Kimchilla

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Thankyou!

Last night we were up entirely to late syringing a little goat milk and KMR into them. A few took it well, most would not swallow or would push it back out their mouth, I'm having a hard time getting them to do anything more than let it drain back out of their mouth!

The doe with 9 week old kits seems like she still has milk, she seems more full to me than these kits mom. She's in a colony, so I put her in a hutch with a couple of her kits until I'm ready to make the move.

I have 23 rabbits and their all eating pellets except these kits mom. She is eating 2nd cutting alfalfa hay, but not very quickly.
 

user 36296

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sooooooooooooooooooooooooooooooooooooooooooooooooooooooooo so sorry I didn't see that you already tried goats milk and KMR I didn'e read that part. Are they doing any better? I couldn't imagine having 23 Rabbits THAT'S SO MANY!!!!!:eek:😍
 

LadyGrey

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If the babies are too weak to latch i resort to tube feeding. Its probably too late to get your hands on some but i have found it to be an absolute godsend when trying to save babies on their last legs.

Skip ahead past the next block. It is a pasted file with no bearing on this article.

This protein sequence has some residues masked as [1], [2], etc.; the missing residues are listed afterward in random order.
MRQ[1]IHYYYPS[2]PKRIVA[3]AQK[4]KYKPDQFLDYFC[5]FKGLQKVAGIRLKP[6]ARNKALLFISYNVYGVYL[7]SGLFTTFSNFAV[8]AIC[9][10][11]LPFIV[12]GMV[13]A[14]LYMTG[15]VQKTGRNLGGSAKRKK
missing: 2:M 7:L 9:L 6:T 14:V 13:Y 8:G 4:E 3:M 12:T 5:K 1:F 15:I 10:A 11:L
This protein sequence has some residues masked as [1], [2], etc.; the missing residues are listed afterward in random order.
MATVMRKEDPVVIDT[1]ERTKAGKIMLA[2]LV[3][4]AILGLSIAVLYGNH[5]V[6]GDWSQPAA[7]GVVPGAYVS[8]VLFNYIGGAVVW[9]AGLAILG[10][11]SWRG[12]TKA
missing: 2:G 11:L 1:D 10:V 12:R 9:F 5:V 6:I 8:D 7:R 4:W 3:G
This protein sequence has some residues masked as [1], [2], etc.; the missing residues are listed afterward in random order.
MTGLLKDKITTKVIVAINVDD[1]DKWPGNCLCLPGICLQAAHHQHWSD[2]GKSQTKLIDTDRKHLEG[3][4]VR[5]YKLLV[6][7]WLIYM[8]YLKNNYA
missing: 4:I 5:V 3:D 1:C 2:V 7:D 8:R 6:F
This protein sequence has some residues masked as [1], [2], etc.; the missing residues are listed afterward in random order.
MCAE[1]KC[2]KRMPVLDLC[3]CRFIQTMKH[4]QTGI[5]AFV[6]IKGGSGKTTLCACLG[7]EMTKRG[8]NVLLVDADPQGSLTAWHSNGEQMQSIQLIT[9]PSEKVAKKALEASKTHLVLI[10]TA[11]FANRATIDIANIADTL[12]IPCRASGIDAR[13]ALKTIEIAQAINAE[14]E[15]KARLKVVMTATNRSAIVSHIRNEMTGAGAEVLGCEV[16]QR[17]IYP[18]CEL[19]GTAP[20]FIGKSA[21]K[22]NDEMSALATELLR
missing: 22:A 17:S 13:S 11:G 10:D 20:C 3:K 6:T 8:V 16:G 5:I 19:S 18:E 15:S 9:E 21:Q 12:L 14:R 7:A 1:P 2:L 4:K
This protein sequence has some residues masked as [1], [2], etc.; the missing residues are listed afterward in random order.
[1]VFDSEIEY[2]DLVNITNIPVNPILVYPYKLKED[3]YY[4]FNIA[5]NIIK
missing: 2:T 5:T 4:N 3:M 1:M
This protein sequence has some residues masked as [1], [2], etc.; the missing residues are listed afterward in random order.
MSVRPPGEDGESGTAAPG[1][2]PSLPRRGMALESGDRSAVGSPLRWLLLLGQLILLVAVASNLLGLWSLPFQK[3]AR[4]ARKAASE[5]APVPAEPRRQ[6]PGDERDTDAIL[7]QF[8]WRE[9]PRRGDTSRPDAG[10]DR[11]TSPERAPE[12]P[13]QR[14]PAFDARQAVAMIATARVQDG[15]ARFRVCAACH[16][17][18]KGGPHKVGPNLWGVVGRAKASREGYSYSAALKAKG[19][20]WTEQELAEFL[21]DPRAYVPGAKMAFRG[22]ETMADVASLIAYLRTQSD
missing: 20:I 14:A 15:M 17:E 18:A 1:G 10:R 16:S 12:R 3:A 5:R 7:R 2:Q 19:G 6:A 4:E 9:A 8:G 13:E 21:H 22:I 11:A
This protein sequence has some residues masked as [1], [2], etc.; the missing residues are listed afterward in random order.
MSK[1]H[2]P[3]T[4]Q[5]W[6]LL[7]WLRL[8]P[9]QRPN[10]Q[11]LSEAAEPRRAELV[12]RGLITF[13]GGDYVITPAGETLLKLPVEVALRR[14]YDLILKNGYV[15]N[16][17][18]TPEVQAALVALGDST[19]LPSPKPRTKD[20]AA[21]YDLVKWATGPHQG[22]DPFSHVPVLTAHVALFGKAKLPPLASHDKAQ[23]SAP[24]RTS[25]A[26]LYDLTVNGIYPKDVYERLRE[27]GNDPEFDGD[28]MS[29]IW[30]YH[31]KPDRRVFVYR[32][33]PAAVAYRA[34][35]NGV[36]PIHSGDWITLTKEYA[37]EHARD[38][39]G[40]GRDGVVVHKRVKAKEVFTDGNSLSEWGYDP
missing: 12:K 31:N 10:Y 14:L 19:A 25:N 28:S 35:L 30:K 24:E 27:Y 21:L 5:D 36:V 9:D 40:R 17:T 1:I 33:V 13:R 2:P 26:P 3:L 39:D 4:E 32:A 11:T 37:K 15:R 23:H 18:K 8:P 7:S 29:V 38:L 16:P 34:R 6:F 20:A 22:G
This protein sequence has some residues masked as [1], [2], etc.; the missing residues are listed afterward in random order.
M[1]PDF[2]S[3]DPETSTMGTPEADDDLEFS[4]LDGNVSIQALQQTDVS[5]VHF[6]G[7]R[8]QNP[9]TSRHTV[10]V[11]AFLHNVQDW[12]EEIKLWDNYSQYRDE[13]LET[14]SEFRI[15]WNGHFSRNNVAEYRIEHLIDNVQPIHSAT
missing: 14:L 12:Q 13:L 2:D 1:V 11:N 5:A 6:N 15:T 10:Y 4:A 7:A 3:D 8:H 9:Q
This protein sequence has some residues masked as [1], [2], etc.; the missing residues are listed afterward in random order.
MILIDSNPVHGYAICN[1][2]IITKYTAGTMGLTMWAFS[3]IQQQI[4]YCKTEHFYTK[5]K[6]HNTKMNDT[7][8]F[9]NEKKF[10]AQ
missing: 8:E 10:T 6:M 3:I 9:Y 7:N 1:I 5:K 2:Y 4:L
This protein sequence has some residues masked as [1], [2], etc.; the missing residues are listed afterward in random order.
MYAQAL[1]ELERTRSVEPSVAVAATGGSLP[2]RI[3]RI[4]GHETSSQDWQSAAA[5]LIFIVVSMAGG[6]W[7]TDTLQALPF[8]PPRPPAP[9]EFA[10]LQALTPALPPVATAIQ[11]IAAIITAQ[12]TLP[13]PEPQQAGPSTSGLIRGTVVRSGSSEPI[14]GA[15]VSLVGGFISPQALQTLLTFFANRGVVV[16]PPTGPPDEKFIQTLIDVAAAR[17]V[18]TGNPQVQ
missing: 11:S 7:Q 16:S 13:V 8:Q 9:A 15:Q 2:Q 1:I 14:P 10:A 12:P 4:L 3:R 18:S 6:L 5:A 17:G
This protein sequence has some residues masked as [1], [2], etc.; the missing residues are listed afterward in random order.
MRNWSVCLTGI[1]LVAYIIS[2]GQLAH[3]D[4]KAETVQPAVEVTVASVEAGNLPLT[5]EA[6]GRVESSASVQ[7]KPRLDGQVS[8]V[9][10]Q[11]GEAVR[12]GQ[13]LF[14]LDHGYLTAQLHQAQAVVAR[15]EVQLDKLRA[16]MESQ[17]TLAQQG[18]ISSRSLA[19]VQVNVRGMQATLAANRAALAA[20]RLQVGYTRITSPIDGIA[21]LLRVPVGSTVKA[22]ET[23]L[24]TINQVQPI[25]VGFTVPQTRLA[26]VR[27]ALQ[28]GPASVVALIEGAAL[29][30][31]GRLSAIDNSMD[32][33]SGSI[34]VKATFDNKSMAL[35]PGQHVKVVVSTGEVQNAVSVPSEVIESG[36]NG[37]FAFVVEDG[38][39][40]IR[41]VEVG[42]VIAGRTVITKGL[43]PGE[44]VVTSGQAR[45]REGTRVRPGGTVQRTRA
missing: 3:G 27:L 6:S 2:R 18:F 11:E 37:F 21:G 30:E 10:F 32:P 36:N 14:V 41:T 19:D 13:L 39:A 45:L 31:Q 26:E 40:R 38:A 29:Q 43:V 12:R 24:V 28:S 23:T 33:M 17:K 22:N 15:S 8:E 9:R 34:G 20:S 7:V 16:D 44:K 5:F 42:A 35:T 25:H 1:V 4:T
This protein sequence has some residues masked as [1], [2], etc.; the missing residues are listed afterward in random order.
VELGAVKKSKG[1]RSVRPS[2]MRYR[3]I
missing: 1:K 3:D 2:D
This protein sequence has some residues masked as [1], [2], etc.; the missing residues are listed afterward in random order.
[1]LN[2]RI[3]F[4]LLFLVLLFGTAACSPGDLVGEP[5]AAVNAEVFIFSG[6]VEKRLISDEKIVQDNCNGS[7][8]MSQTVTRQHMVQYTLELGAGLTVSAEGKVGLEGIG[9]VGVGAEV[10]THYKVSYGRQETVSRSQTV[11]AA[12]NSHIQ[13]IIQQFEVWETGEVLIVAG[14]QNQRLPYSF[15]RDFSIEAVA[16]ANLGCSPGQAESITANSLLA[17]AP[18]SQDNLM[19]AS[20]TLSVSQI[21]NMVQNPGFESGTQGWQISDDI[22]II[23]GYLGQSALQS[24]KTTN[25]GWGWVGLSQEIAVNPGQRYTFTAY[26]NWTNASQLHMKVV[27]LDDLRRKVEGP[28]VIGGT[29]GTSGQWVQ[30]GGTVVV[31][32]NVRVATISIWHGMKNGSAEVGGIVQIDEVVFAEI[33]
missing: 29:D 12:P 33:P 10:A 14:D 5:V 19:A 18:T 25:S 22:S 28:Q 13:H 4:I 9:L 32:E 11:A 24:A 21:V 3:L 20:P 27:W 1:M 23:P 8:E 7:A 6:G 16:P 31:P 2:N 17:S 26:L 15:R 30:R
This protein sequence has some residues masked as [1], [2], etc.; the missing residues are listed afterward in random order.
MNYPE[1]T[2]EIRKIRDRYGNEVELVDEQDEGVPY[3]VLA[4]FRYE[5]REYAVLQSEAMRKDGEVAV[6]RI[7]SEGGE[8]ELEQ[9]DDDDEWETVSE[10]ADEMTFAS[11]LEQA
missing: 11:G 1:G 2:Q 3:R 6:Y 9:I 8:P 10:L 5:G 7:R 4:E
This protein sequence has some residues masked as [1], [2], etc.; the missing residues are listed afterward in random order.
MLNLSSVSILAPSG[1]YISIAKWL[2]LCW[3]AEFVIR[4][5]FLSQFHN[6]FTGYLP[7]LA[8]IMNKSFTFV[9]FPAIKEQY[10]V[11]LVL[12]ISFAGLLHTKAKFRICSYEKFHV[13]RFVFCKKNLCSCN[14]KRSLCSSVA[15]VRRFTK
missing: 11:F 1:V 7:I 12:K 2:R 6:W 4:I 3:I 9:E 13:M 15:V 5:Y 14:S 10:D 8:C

Its more realistic to feed your mama more veggies high in water like fennel. Go find her handfuls of real grass thats more moisture. It takes a while for first time moms milk to really start coming in or does who haven't been breed in a while. I'll sometimes even feed our moms the milk formula (its important to use milk supplements with less than 2% fiber). I use Dumor formula made with real animal fats, or i do 20%juice 80% water solution. If your lucky she'll drink it up like crazy and the extra fluid will show up in the teets.
 

Preitler

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You can also supplement the does food with oatmeal, it's easily digestable and they generally love it.
 

Kimchilla

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Thankyou! I did start picking the doe grass yesterday and that seemed to supply some milk this morning. I held her on them, a couple times today. This evening they were popping up a little when I opened the nest! Their still dry and the bellies arent super big but it will of course take time to go the other direction. I'm hopeful between feeding them goats milk and trying to get their mom to eat they might pull through!

I'll certainly try offering her oats! I'm feeding her alfalfa hay, grass, carrots, celery, sun flower seeds, calf mana... Offering her pellets. She picks at the feed but she does eat veggies and grass well as of today.


@Sweet Bunny here are some of them, the does!
IMG_20230522_200111964.jpg
IMG_20230522_200309465~2.jpg

IMG_20230522_200345629.jpg IMG_20230522_200954089.jpg
 

Jocee

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I think someone mentioned it above, but giving the babies some unflavoured electrolytes helps millions to hydrate babies that are having trouble feeding, or are runts.
I've experienced it a few times with a couple of runts in a litter, and it helped them perk up. It may not work every time, but for both cases, I used it in, it worked wonders.
I do hope they start feeding better